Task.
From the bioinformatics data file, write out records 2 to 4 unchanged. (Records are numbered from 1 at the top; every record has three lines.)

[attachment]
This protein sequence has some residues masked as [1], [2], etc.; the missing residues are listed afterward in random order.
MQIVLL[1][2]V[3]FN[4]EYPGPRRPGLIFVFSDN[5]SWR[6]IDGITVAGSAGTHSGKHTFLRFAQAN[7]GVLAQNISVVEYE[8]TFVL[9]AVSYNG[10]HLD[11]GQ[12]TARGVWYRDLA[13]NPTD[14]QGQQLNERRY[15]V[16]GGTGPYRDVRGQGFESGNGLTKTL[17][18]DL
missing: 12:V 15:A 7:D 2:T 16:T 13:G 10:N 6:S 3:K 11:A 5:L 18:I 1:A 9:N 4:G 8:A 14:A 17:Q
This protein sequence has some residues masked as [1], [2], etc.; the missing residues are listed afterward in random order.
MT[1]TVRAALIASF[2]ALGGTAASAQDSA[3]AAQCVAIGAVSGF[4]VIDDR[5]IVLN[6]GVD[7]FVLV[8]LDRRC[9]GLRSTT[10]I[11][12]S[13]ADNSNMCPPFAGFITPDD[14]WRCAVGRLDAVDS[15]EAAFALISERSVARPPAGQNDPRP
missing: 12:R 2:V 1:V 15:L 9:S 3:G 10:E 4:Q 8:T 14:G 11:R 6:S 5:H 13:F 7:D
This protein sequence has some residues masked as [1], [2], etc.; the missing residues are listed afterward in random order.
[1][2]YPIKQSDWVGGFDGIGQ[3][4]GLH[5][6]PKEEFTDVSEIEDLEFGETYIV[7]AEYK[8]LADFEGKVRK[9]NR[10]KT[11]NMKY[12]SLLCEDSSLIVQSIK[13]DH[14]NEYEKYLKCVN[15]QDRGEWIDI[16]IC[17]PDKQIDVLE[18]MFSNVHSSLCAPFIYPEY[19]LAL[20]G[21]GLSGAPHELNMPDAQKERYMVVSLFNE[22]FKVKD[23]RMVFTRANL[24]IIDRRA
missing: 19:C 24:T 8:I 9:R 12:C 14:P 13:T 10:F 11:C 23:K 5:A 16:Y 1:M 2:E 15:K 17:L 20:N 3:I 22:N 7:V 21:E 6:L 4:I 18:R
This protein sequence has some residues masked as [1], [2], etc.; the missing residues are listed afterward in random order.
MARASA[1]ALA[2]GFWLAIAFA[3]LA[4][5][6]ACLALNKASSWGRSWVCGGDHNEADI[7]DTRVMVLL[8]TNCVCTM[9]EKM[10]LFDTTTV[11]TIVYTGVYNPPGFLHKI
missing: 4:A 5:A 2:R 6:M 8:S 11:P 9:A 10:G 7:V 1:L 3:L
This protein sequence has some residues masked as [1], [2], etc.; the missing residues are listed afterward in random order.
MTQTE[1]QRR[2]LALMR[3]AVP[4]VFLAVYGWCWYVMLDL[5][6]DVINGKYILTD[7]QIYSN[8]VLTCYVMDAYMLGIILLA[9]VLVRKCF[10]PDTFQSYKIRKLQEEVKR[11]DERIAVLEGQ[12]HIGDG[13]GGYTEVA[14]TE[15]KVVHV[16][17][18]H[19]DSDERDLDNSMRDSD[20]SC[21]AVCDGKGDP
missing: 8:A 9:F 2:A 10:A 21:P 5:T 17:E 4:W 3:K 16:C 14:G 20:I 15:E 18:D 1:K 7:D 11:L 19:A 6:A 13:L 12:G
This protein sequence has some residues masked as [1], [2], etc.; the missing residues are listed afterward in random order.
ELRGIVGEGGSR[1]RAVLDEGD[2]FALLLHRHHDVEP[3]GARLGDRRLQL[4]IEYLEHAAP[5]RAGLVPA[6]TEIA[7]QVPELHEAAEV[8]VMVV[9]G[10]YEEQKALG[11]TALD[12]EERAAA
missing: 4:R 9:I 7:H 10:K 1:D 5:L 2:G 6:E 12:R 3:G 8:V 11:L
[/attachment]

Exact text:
This protein sequence has some residues masked as [1], [2], etc.; the missing residues are listed afterward in random order.
MT[1]TVRAALIASF[2]ALGGTAASAQDSA[3]AAQCVAIGAVSGF[4]VIDDR[5]IVLN[6]GVD[7]FVLV[8]LDRRC[9]GLRSTT[10]I[11][12]S[13]ADNSNMCPPFAGFITPDD[14]WRCAVGRLDAVDS[15]EAAFALISERSVARPPAGQNDPRP
missing: 12:R 2:V 1:V 15:L 9:S 3:G 10:E 4:Q 8:T 14:G 11:R 6:S 5:H 13:F 7:D
This protein sequence has some residues masked as [1], [2], etc.; the missing residues are listed afterward in random order.
[1][2]YPIKQSDWVGGFDGIGQ[3][4]GLH[5][6]PKEEFTDVSEIEDLEFGETYIV[7]AEYK[8]LADFEGKVRK[9]NR[10]KT[11]NMKY[12]SLLCEDSSLIVQSIK[13]DH[14]NEYEKYLKCVN[15]QDRGEWIDI[16]IC[17]PDKQIDVLE[18]MFSNVHSSLCAPFIYPEY[19]LAL[20]G[21]GLSGAPHELNMPDAQKERYMVVSLFNE[22]FKVKD[23]RMVFTRANL[24]IIDRRA
missing: 19:C 24:T 8:I 9:R 12:C 14:P 13:T 10:F 11:C 23:K 5:A 16:Y 1:M 2:E 15:K 17:L 20:N 3:I 22:N 7:V 21:E 6:L 4:I 18:R
This protein sequence has some residues masked as [1], [2], etc.; the missing residues are listed afterward in random order.
MARASA[1]ALA[2]GFWLAIAFA[3]LA[4][5][6]ACLALNKASSWGRSWVCGGDHNEADI[7]DTRVMVLL[8]TNCVCTM[9]EKM[10]LFDTTTV[11]TIVYTGVYNPPGFLHKI
missing: 4:A 5:A 2:R 6:M 8:S 11:P 9:A 10:G 7:V 1:L 3:L